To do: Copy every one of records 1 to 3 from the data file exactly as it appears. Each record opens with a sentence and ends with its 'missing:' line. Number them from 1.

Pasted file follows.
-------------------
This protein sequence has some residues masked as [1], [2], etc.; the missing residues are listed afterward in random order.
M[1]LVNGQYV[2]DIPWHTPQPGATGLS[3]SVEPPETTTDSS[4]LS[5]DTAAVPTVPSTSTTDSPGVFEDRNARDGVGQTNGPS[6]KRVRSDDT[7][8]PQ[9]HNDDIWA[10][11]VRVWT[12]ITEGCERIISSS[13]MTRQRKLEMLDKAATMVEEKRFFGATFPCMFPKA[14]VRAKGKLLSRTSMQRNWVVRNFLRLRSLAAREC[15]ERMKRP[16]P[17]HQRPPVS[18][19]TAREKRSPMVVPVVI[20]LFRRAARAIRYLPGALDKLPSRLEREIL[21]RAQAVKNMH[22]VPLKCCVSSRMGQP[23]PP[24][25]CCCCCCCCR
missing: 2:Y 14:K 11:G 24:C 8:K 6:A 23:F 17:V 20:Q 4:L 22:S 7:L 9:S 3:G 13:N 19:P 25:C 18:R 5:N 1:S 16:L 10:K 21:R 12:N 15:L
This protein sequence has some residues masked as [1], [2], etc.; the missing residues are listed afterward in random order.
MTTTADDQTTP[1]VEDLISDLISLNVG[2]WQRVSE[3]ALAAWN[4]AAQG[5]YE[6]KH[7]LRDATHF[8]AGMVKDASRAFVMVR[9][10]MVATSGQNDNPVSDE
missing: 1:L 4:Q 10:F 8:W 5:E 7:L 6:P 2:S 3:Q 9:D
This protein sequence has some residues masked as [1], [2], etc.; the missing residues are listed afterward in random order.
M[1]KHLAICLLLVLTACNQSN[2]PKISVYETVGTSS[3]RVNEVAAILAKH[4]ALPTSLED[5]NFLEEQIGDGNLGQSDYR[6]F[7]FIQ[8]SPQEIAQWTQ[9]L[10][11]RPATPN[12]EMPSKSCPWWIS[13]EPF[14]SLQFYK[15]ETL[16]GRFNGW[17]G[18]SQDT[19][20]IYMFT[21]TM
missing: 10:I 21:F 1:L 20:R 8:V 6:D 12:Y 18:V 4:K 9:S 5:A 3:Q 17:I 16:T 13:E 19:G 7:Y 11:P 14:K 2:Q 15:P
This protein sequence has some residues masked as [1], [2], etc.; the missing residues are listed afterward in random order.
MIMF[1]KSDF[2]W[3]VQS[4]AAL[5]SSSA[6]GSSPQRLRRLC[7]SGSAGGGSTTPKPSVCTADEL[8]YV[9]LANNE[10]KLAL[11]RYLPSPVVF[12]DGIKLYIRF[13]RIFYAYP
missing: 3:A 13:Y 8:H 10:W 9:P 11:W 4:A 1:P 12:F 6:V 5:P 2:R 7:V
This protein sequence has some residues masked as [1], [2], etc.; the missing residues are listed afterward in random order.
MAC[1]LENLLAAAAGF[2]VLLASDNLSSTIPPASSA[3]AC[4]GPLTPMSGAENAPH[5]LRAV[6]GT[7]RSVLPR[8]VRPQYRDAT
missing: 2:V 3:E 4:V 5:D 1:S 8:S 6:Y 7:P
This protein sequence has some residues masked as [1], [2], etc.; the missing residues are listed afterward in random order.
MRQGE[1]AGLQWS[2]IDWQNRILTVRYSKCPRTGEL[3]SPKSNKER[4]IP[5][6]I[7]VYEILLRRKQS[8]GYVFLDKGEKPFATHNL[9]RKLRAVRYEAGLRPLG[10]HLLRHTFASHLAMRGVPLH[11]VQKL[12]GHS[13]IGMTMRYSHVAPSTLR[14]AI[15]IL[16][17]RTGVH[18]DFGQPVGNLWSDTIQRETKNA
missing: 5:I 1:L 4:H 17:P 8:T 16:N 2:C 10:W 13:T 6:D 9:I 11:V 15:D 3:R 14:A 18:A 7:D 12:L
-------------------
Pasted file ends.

This protein sequence has some residues masked as [1], [2], etc.; the missing residues are listed afterward in random order.
M[1]LVNGQYV[2]DIPWHTPQPGATGLS[3]SVEPPETTTDSS[4]LS[5]DTAAVPTVPSTSTTDSPGVFEDRNARDGVGQTNGPS[6]KRVRSDDT[7][8]PQ[9]HNDDIWA[10][11]VRVWT[12]ITEGCERIISSS[13]MTRQRKLEMLDKAATMVEEKRFFGATFPCMFPKA[14]VRAKGKLLSRTSMQRNWVVRNFLRLRSLAAREC[15]ERMKRP[16]P[17]HQRPPVS[18][19]TAREKRSPMVVPVVI[20]LFRRAARAIRYLPGALDKLPSRLEREIL[21]RAQAVKNMH[22]VPLKCCVSSRMGQP[23]PP[24][25]CCCCCCCCR
missing: 2:Y 14:K 11:G 24:C 8:K 6:A 23:F 17:V 20:Q 4:L 22:S 7:L 9:S 3:G 13:N 19:P 25:C 18:R 5:N 1:S 16:L 10:K 21:R 12:N 15:L
This protein sequence has some residues masked as [1], [2], etc.; the missing residues are listed afterward in random order.
MTTTADDQTTP[1]VEDLISDLISLNVG[2]WQRVSE[3]ALAAWN[4]AAQG[5]YE[6]KH[7]LRDATHF[8]AGMVKDASRAFVMVR[9][10]MVATSGQNDNPVSDE
missing: 1:L 4:Q 10:F 8:W 5:E 7:L 6:P 2:S 3:Q 9:D
This protein sequence has some residues masked as [1], [2], etc.; the missing residues are listed afterward in random order.
M[1]KHLAICLLLVLTACNQSN[2]PKISVYETVGTSS[3]RVNEVAAILAKH[4]ALPTSLED[5]NFLEEQIGDGNLGQSDYR[6]F[7]FIQ[8]SPQEIAQWTQ[9]L[10][11]RPATPN[12]EMPSKSCPWWIS[13]EPF[14]SLQFYK[15]ETL[16]GRFNGW[17]G[18]SQDT[19][20]IYMFT[21]TM
missing: 10:I 21:F 1:L 20:R 8:V 6:D 12:Y 18:V 4:K 9:S 5:A 3:Q 17:I 16:T 13:E 19:G 7:Y 11:P 14:K 2:Q 15:P